RIO DE JANEIRO — This World Cup has been one of the most compelling ever, with one dramatic game after another, the emergence of new stars and results no one saw coming. (Sorry, Brazil. Not trying to rub it in.)
So it’s only fitting that Sunday’s final features Germany and Argentina. With apologies to Brazil, the Netherlands, Colombia, Costa Rica and everyone else, there is no better matchup.
Germany is the best team in the tournament. Argentina has the best player on the planet.
Germany can score goals in bunches. Argentina has given up just three, and none since the group stage.
Germany has been a fixture in the final four for the last decade. Argentina’s best view of the final lately has been from its couch.
As if all that’s not enticing enough, this is the mother of all grudge matches. Not only have the teams met in the final twice before — Argentina won in 1986, Germany got payback four years later — but Germany has knocked Argentina out of the last two World Cups, each time in the quarterfinals.
“(We’ve) had fascinating duels in the past,” Germany coach Joachim Low said Saturday. “I think it’s going to be really a gripping final.”
Speaking of grudges, just imagine how devastating it would be for Brazilians to see Argentina, their fiercest rival, win the World Cup in the famed Maracana. But I digress.
World Cup rivalries are a tricky thing. Countries aren’t guaranteed of making the finals from one tournament to the next and, even if they do, the odds of repeatedly playing the same team are slim. Yes, the U.S. and Ghana seem to have a standing date these days. But it’s far more likely for teams to go decades without playing each other.
Argentina and Germany, however, are like those combative exes who just keep coming back to each other. It’s not healthy —sometimes literally — and Argentina usually ends up the worse for wear.
But here they are, meeting in the World Cup for a seventh time.
The last four meetings have been memorable, to say the least. Argentina appeared to be cruising to its second title in 1986, only to have West Germany tie it in the 80th minute. But with seven minutes left, Diego Maradona fed Jorge Burruchaga for the game-winner.
The rematch four years later had the distinction of being the ugliest final until Italy-France in 2006. Argentina’s Pedro Monzon became the first player to be sent off in a final after sending a guy named Jurgen Klinsmann flying. Late in the second half, West Germany was awarded a penalty for a dubious foul and converted it for the 1-0 win and its third title.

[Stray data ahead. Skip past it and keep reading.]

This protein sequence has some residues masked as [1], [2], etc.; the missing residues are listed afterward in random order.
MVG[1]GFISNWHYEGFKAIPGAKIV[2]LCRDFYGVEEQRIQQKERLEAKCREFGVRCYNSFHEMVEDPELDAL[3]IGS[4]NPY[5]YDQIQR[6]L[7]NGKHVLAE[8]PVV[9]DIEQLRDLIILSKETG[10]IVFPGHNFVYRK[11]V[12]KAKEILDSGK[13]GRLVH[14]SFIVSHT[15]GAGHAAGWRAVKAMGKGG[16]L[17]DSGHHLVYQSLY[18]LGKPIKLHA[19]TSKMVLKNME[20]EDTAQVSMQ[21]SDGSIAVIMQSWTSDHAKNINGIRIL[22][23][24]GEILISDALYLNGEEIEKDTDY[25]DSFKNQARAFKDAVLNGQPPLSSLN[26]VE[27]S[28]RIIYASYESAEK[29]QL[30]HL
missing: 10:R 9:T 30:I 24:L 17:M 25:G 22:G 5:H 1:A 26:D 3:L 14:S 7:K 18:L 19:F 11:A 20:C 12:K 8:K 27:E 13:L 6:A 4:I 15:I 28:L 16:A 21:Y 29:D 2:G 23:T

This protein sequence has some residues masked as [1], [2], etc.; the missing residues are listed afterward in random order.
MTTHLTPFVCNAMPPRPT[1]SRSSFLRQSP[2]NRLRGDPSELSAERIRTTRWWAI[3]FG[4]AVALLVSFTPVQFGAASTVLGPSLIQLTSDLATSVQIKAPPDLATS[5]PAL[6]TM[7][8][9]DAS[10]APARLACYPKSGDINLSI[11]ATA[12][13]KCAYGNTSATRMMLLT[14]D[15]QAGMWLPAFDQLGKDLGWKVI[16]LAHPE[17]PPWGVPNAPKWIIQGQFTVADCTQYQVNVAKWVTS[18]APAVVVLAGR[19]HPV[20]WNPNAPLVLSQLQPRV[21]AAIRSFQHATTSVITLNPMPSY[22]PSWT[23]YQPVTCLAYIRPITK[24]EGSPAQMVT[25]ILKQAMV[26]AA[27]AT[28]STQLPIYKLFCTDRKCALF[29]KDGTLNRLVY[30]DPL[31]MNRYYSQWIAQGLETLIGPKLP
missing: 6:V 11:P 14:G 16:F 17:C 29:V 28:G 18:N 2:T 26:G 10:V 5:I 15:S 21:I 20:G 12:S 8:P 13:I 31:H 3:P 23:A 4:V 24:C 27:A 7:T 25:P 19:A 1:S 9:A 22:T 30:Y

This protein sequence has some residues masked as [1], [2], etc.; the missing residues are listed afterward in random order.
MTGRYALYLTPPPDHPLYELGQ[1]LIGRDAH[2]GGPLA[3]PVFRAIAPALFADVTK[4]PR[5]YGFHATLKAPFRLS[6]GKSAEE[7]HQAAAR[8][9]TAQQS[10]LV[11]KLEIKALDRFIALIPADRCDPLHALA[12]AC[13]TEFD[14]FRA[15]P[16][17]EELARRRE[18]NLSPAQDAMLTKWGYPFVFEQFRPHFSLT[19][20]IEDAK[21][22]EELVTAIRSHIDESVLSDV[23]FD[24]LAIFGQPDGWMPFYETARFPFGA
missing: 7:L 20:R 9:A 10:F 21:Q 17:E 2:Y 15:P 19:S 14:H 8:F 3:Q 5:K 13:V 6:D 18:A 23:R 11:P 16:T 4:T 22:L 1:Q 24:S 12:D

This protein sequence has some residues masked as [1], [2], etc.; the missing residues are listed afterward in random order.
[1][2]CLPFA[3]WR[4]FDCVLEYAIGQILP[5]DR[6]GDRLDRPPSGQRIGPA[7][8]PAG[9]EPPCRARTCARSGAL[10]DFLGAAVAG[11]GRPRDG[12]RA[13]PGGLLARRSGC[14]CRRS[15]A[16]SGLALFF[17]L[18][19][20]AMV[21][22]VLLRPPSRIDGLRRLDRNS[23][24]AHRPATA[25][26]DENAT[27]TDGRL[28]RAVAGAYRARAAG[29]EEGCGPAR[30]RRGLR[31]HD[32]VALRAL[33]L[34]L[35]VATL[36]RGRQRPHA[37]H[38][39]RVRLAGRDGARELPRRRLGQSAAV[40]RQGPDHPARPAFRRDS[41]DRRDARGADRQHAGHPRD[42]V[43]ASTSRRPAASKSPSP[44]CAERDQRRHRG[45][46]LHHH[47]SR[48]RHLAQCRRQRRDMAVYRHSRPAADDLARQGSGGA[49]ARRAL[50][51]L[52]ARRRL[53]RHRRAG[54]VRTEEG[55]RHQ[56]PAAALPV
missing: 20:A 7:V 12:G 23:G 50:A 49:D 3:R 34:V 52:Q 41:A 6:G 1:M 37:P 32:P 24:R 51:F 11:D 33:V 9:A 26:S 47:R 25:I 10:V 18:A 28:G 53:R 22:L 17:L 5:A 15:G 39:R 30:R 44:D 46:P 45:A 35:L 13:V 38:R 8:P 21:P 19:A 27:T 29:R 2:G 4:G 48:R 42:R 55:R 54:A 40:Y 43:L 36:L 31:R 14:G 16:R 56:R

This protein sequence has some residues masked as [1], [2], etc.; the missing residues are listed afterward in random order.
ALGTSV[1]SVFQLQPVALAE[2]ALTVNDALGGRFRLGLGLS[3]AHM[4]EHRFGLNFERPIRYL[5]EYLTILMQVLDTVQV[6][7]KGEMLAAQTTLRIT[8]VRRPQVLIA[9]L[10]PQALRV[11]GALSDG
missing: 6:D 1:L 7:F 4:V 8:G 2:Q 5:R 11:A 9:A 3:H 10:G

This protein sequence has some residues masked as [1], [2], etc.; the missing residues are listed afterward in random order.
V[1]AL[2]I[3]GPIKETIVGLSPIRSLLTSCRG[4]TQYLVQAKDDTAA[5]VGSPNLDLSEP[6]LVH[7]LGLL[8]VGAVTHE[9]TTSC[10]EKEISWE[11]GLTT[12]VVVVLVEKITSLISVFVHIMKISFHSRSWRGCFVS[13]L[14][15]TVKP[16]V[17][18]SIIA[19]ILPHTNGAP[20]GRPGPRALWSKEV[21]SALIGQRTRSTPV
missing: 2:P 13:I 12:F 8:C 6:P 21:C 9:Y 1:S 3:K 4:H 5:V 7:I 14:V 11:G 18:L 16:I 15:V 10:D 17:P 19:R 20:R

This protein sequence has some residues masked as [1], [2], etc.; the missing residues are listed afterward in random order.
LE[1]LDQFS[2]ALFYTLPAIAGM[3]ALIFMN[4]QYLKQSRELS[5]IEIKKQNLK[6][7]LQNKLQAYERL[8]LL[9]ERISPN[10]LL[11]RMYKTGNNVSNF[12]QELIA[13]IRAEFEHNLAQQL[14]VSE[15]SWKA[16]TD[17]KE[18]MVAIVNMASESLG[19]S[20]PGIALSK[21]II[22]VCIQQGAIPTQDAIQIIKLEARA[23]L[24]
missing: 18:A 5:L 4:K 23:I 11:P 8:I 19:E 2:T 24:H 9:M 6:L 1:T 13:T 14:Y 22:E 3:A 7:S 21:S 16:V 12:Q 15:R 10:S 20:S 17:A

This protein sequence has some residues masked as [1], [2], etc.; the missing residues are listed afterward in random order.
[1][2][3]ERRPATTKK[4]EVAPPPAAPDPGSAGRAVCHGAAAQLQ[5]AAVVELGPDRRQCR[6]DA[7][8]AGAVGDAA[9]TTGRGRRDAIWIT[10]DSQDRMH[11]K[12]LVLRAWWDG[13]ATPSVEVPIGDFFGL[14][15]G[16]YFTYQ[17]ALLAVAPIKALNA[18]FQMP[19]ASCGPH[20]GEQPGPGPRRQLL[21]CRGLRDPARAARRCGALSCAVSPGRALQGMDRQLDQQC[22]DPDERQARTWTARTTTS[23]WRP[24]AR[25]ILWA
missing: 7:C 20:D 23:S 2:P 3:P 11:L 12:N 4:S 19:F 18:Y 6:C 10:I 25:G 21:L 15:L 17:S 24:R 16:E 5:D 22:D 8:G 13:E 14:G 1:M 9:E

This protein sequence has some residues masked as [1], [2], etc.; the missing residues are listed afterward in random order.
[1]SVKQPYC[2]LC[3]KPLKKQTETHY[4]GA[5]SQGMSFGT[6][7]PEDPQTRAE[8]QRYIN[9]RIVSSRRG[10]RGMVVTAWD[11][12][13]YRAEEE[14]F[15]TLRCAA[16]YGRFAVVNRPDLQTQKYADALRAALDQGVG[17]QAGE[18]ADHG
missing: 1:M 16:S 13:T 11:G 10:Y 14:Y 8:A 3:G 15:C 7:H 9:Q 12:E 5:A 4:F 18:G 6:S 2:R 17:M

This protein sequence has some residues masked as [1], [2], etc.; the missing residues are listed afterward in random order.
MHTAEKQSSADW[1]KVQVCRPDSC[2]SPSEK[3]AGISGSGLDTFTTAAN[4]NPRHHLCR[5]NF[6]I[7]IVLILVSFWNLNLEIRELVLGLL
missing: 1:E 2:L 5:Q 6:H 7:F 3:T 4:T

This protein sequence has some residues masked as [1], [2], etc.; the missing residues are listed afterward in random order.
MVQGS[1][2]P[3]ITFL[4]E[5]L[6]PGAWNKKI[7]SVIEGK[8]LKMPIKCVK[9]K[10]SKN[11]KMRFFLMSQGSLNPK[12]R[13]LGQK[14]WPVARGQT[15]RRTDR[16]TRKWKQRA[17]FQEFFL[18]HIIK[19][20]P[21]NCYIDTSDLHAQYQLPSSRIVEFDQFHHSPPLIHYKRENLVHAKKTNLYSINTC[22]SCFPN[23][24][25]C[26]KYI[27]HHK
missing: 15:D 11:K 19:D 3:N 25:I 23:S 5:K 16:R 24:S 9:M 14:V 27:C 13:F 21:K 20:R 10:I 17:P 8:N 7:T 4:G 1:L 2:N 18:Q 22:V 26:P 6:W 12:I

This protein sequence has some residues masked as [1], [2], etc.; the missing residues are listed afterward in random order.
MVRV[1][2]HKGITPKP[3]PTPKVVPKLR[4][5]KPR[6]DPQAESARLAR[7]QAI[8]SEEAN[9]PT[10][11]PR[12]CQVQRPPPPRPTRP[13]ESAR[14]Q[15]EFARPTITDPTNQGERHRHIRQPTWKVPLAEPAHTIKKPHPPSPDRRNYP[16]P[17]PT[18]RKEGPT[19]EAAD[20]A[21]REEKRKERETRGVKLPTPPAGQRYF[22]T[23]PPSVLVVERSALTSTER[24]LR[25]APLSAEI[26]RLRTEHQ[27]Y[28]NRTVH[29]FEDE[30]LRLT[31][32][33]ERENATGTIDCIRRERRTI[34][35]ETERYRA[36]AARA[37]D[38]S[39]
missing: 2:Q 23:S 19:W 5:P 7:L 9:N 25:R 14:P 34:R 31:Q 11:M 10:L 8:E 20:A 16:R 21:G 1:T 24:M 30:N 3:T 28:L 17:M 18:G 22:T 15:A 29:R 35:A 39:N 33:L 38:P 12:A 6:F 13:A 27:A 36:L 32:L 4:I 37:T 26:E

Germany won in a penalty shootout in 2006. And four years ago, Germany ended the train wreck that was Maradona’s coaching career with an embarrassing 4-0 rout.
“We want to write a new story,” Argentina defender Jose Maria Basanta said. “That (1990) final was very painful. We’re all motivated, and we want tomorrow’s history to be a positive history and a history of great pride.”
Argentina has come a long way from that team that slumped out of the World Cup in South Africa. Sure, many of the names are the same, with Lionel Messi at the top of the list.
There’s more to the Albiceleste than just Messi, however. In fact, it was Javier Mascherano and goalkeeper Sergio Romero who carried the team in the semifinals, when Argentina edged the Netherlands 4-2 on penalties.
“They’re much better organized now and stronger in defense than in 2010,” Low said. “This team is not only Messi. If you believe it’s only Messi, you’re mistaken.”
But Argentina will need a dazzling performance by Messi if it is to have any chance against a German team that has shown few flaws in its last two games. The Germans are peaking at just the right time — and they know it.
“Argentina is for me an excellent team, deservedly in the final,” midfielder Bastian Schweinsteiger said. “It will certainly not be easy for us. But I’m quite convinced … we can beat such a top-class team.”
The two best teams playing for the final. It doesn’t get any better at this World Cup.